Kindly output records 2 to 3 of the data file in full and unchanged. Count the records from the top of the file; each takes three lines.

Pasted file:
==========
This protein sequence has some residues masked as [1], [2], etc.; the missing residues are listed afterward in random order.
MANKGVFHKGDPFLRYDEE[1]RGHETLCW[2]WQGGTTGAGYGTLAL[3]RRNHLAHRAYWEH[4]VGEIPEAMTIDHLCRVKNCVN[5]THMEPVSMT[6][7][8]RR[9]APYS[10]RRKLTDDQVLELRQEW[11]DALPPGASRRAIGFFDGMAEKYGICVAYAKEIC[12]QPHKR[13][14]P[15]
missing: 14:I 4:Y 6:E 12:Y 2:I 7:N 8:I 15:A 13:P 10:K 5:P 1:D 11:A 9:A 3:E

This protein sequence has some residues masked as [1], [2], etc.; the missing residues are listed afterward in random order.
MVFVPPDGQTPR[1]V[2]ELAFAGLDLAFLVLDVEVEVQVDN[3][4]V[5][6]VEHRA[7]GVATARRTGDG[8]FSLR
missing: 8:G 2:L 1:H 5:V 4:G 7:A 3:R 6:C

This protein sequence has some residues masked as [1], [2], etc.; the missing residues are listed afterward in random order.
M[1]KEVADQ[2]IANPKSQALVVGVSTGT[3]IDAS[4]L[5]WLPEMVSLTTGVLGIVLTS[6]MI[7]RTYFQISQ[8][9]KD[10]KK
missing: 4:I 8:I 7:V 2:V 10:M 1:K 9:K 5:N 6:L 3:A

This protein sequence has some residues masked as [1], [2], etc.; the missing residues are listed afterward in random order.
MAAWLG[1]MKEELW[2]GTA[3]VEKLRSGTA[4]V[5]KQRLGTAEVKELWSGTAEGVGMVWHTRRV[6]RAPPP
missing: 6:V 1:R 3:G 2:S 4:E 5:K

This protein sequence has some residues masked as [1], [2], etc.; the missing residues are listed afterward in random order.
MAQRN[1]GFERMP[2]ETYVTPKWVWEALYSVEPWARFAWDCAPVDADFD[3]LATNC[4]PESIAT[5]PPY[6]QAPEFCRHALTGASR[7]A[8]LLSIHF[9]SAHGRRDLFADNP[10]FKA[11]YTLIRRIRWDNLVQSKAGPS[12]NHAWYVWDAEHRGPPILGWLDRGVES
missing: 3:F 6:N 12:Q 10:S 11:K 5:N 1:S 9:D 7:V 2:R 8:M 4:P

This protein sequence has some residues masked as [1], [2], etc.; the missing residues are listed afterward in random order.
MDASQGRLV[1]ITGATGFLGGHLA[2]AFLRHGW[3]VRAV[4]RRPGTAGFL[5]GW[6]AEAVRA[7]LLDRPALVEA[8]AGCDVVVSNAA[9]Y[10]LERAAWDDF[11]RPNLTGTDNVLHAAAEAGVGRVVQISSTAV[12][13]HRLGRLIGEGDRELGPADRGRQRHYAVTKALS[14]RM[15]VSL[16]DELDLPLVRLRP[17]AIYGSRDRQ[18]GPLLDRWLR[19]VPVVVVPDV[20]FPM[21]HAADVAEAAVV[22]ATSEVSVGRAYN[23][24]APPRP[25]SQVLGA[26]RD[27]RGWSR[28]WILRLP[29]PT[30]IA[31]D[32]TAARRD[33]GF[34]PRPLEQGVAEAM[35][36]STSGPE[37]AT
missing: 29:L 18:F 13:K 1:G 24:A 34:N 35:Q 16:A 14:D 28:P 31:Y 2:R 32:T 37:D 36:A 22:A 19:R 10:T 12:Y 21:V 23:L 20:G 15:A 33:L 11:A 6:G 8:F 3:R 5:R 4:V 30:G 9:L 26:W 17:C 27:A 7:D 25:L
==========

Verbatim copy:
This protein sequence has some residues masked as [1], [2], etc.; the missing residues are listed afterward in random order.
MVFVPPDGQTPR[1]V[2]ELAFAGLDLAFLVLDVEVEVQVDN[3][4]V[5][6]VEHRA[7]GVATARRTGDG[8]FSLR
missing: 8:G 2:L 1:H 5:V 4:G 7:A 3:R 6:C

This protein sequence has some residues masked as [1], [2], etc.; the missing residues are listed afterward in random order.
M[1]KEVADQ[2]IANPKSQALVVGVSTGT[3]IDAS[4]L[5]WLPEMVSLTTGVLGIVLTS[6]MI[7]RTYFQISQ[8][9]KD[10]KK
missing: 4:I 8:I 7:V 2:V 10:M 1:K 9:K 5:N 6:L 3:A